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Our current interglacial

Human development has coincided with one of the relatively infrequent episodes of prolonged climate stability, of a little over 10 000 years since the end of the last glaciation. This episode is the latest of a series of interglacial phases which, in the last half million years, have occurred at intervals of roughly 100 000 years. It has been commonly thought that we are at the tail-end of this warm climate phase, and that feeling sharpened in the late 1990’s when new data from Antarctic ice cores showed that the previous three warm phases each lasted between 6000 and 9000 years. Thus, given a similar trend, the ice-sheets would have returned to cover Europe during the ancient Egyptian or Greek civilizations, and the trend of human history would have been immeasurably different.

This year, though, the longest Antarctic ice-core record yet obtained shows that the warm phase before that, a little less than half a million years ago, lasted some 30 000 years. That long interglacial episode is thought to be the best model for our current warm phase, because of the similarity of the earth’s alignment vis-à-vis the sun’s rays. On these grounds, therefore, even without human intervention, another 20 000 years of warmth may be expected.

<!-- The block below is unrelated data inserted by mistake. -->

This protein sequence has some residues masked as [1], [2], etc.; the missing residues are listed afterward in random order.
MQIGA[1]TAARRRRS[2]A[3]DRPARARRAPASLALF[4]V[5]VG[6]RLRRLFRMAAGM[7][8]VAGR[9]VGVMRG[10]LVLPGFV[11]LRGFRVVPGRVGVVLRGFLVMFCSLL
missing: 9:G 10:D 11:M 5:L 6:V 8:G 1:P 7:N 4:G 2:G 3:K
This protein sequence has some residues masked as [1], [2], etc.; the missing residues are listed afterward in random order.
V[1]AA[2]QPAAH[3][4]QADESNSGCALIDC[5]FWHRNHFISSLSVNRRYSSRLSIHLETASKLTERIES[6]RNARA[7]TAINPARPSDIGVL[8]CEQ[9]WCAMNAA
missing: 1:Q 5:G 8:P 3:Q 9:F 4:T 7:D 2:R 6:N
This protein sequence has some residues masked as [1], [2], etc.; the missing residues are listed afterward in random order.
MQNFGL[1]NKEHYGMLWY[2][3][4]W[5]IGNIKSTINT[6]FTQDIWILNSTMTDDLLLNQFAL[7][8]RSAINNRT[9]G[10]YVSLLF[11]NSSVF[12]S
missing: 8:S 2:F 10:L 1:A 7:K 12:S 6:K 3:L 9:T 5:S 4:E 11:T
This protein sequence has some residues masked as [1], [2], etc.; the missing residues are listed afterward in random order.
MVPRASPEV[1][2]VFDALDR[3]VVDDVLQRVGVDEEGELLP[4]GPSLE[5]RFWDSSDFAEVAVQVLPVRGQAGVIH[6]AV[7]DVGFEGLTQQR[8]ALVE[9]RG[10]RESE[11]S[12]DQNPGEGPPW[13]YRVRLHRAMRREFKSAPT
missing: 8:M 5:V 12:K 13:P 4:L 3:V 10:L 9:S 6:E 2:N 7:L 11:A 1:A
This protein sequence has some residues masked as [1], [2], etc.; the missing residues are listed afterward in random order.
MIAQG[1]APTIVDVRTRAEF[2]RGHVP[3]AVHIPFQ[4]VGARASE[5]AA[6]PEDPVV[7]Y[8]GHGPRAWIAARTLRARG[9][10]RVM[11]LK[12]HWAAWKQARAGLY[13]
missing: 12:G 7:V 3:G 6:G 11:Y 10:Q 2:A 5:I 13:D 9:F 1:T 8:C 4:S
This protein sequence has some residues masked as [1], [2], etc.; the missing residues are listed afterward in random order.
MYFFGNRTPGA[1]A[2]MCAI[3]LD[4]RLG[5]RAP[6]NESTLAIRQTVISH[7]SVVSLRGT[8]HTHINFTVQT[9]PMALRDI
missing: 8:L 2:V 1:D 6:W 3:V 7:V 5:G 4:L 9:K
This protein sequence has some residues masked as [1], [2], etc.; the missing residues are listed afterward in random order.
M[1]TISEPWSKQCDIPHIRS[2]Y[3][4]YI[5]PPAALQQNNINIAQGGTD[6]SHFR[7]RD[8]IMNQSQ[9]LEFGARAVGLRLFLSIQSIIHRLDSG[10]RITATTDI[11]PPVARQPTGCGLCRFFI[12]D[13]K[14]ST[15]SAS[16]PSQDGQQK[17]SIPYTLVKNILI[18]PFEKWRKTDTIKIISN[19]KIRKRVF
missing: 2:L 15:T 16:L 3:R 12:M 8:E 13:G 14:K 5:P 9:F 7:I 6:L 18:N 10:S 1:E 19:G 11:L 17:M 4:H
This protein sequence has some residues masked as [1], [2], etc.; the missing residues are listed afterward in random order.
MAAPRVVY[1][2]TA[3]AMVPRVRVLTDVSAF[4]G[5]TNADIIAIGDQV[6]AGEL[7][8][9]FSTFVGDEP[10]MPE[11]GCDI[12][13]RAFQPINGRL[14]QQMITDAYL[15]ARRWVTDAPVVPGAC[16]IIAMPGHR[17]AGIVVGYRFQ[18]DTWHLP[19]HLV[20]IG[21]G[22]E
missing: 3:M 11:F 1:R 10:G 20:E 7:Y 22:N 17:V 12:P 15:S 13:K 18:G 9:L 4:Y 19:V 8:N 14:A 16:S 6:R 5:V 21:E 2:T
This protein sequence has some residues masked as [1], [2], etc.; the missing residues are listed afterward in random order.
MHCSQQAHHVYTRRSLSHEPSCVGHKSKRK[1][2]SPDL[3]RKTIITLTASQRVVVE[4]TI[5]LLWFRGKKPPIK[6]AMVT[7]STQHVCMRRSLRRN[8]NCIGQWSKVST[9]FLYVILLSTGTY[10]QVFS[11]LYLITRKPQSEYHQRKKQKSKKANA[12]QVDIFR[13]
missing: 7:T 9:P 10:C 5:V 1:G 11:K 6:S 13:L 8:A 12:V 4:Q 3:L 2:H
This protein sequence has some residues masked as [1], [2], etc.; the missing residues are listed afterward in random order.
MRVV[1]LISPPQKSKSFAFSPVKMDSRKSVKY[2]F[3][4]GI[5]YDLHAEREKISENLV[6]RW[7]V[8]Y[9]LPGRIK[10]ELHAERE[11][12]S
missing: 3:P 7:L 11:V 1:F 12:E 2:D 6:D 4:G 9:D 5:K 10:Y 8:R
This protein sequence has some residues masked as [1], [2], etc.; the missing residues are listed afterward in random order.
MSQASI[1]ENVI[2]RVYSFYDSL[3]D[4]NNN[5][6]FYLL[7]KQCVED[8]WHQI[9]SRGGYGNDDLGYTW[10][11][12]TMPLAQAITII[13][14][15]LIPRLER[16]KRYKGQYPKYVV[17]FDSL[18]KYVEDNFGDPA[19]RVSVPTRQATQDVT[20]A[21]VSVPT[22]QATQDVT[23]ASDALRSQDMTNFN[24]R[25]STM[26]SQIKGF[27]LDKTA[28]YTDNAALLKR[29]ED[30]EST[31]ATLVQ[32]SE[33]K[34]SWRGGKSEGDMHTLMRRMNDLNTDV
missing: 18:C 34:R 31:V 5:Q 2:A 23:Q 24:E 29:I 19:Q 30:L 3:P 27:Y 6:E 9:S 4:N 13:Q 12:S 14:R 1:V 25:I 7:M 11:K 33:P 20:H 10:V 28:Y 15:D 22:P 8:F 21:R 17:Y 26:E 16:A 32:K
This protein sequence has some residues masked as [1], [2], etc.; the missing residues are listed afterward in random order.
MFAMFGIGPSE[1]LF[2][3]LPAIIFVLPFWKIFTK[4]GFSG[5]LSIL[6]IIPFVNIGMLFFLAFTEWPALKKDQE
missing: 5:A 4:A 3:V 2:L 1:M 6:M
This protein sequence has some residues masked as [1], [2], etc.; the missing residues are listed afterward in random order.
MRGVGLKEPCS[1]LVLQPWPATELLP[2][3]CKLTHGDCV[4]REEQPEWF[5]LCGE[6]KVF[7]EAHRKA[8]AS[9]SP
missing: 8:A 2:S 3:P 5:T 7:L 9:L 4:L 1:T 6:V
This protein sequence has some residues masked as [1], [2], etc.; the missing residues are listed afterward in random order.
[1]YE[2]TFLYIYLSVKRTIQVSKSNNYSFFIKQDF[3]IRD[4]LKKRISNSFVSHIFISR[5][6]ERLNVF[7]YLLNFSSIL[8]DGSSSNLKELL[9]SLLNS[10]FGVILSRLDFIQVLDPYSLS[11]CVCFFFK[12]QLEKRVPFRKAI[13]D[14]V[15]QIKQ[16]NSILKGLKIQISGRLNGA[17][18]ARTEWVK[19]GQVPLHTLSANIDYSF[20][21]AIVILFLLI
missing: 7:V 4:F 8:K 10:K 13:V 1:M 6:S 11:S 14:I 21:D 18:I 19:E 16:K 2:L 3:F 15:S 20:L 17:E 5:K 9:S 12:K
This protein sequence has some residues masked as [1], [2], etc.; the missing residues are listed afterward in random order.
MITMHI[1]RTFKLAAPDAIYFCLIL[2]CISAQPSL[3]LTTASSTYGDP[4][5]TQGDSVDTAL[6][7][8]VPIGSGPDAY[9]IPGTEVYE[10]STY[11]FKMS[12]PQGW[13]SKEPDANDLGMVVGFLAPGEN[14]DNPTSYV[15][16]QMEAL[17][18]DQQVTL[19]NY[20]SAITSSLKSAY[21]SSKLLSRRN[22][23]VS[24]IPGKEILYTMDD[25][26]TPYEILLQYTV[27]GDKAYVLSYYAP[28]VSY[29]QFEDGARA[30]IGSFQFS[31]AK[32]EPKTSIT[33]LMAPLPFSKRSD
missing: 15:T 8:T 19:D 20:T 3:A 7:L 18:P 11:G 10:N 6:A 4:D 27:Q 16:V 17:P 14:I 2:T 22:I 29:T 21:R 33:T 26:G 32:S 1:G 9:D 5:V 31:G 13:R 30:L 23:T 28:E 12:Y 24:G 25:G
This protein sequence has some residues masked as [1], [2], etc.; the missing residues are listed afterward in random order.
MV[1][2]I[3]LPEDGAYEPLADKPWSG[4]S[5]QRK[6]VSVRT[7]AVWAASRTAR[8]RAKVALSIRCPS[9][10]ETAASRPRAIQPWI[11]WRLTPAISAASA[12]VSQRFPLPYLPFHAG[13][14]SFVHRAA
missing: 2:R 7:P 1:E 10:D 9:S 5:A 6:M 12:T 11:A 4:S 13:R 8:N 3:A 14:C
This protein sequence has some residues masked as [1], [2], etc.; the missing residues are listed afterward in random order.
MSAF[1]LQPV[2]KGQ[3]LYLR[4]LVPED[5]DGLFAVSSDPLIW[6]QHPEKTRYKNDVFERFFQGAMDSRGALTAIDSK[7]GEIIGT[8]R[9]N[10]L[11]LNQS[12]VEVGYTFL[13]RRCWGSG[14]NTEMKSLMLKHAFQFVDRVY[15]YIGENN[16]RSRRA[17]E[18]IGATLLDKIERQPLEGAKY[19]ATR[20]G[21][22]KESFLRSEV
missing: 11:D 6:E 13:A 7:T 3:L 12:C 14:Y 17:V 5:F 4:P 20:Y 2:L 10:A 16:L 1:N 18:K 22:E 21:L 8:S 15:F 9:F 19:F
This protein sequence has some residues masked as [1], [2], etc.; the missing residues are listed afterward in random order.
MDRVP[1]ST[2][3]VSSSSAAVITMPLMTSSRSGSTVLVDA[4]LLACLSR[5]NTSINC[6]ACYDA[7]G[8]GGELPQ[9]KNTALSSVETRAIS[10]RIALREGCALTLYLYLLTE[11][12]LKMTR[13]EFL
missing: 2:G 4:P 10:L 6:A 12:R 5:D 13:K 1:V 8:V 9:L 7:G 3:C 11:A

Boreholes drilled though the Greenland and Antarctica ice-caps provide the most detailed picture of the timing of climate change over the last 700 000 years. Up until this year, the longest record was the 400 000 year Vostok core, described by:
  • Petit, J.R. et al. 1999. Climate and atmospheric history of the past 420 000 years from the Vostok ice core, Antarctica. Nature, vol. 399, pp. 429-436.
The new, long ice core is still being studied; outline results are given in:
  • EPICA community members. 2004. Eight glacial cycles from an Antarctic ice core. Nature, vol. 623, pp. 623-628 (also discussed on pp. 611-612 of the same issue).
The Greenland icecap does not provide such a long record as does Antarctica, but it provides an even finer-scale climate history: see for instance:
  • North Greenland Ice Core Project members 2004. High-resolution record of Northern Hemisphere climate extending into the last interglacial period. Nature, vol. 431, pp. 147-151 (also discussed in pp. 133-134 of the same issue).
  • See also Berger, A. & Loutre, M.F. 2002. An exceptionally long interglacial ahead? Science, vol. 297, pp. 1287-1288.